It was a beautiful day when she set out from Portland in her white Jeep Patriot. Angela had only the hundreds and hundreds of miles of highway ahead to keep her company.

Facebook / Angela Hernandez

It was a long drive, but at least the trip would offer some breathtaking views along the way. Angela could put her camera to good use!

Facebook / Angela Hernandez

The most beautiful — and dangerous — part of the drive came when Angela passed through the Big Sur. The highway ran right along the California coast, with the Pacific Ocean only a cliffside away.

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Angela only remembered fragments of what happened next. The only thing that’s clear was that a small animal darted out into the middle of the winding road. She swerved to avoid it.

She lost consciousness as her car tore through the guardrail and plummeted 250 feet to the ocean below. It began to sink. Could anyone survive such a crash?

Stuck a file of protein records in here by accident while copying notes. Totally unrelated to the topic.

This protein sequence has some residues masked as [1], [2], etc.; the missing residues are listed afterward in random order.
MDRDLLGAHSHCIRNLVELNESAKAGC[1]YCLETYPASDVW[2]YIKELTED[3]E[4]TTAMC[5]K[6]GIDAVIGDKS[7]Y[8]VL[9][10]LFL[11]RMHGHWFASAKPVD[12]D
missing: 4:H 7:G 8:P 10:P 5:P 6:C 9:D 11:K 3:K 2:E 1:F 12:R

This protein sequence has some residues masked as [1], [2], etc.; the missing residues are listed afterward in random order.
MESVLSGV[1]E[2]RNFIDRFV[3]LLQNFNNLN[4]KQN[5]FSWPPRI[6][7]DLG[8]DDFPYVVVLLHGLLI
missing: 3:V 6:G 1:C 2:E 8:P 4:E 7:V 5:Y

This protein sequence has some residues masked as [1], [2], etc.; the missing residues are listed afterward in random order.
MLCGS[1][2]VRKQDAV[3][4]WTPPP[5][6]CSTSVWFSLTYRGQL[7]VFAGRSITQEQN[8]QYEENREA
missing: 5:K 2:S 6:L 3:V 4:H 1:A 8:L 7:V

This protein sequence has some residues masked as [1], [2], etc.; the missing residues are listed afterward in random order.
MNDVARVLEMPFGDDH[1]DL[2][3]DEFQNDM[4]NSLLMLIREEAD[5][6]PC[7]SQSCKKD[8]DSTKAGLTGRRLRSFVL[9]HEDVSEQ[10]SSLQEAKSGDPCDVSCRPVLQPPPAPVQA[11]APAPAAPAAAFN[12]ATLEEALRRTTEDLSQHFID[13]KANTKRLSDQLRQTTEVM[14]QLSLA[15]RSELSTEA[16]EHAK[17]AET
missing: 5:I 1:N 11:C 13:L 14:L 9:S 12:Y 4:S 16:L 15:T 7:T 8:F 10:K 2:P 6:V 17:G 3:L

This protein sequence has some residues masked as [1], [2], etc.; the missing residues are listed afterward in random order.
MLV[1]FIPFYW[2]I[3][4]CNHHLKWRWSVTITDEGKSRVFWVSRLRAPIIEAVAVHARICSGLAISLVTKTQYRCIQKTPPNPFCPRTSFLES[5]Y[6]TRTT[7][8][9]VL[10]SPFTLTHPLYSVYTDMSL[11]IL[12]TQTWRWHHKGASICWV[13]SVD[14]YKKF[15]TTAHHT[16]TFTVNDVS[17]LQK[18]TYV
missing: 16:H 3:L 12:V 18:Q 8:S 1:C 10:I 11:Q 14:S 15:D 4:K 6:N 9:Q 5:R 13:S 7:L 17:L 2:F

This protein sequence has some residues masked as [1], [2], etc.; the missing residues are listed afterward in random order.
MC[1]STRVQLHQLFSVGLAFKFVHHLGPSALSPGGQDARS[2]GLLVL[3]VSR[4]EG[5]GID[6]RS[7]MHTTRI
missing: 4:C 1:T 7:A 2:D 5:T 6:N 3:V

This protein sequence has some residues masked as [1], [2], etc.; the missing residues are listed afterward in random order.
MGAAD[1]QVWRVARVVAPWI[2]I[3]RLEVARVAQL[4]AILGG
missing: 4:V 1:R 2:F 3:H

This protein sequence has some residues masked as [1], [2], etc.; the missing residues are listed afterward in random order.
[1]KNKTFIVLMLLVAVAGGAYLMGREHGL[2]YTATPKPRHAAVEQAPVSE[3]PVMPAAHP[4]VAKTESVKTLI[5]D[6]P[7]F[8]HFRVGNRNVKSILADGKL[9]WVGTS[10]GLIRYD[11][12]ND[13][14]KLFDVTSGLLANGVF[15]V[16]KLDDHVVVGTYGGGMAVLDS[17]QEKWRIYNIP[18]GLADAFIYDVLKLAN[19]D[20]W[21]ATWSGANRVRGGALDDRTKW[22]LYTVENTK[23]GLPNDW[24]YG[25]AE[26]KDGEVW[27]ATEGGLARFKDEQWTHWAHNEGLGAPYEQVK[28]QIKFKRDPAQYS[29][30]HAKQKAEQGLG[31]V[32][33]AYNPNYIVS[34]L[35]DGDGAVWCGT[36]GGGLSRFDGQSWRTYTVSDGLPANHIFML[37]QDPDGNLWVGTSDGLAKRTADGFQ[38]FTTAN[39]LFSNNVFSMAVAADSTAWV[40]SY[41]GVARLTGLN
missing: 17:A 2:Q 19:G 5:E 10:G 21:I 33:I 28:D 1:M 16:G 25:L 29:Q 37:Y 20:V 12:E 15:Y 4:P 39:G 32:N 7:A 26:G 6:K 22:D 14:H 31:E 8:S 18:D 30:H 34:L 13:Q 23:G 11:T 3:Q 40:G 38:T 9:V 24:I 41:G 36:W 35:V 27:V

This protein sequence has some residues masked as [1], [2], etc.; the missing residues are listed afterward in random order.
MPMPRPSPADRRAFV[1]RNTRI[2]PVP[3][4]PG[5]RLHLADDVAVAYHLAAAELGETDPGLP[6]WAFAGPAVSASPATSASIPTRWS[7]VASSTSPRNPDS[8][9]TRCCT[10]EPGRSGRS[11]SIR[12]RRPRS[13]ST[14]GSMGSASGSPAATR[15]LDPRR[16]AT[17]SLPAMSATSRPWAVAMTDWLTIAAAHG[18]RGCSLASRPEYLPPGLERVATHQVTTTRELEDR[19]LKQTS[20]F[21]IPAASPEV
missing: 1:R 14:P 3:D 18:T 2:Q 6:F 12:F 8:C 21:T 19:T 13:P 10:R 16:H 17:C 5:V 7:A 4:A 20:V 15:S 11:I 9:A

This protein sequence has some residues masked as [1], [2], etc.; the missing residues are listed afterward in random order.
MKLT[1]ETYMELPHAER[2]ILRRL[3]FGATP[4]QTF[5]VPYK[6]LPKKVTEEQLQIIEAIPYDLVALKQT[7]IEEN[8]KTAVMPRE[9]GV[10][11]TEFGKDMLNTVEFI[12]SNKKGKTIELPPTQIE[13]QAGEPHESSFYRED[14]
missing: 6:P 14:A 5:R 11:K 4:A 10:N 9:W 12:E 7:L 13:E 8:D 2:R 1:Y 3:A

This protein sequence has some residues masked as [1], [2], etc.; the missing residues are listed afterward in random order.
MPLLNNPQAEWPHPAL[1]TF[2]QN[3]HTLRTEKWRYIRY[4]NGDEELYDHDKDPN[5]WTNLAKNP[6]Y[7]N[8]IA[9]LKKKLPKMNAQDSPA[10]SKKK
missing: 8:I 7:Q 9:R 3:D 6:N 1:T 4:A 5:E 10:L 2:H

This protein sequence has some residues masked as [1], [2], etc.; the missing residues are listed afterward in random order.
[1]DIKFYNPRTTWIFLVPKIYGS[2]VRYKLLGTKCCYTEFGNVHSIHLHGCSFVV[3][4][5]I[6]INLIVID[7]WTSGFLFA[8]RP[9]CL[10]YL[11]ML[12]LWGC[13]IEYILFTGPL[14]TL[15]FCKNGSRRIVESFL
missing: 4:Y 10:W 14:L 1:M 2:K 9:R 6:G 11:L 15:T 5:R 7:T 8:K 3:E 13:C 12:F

When Angela awoke, water already filled up her vehicle up to her knees, and its level was rising. She grabbed a multi-tool she kept inside, smashed through the side window, and crawled out to the beach.

Bloody and battered, she rolled over on the shore. She sustained injuries all over her body, and her shoes were missing. Her feet ached as she clambered up the rocks to escape the incoming tide and get some rest.

Once Angela got her bearings, she saw that there was no way back up to the highway, or even a clear path along the beach. She needed to signal for help, but first, she had more pressing needs.

Incredible thirst overtook her, so Angela rummaged through her washed-up car for supplies. She came across a black hose that had fallen out and figured it could be useful.

Flickr / DSherland

She then found a mossy rock on the cliffside that dropped a bead of water every couple seconds. Angela attached one end of the hose to the rock and drank.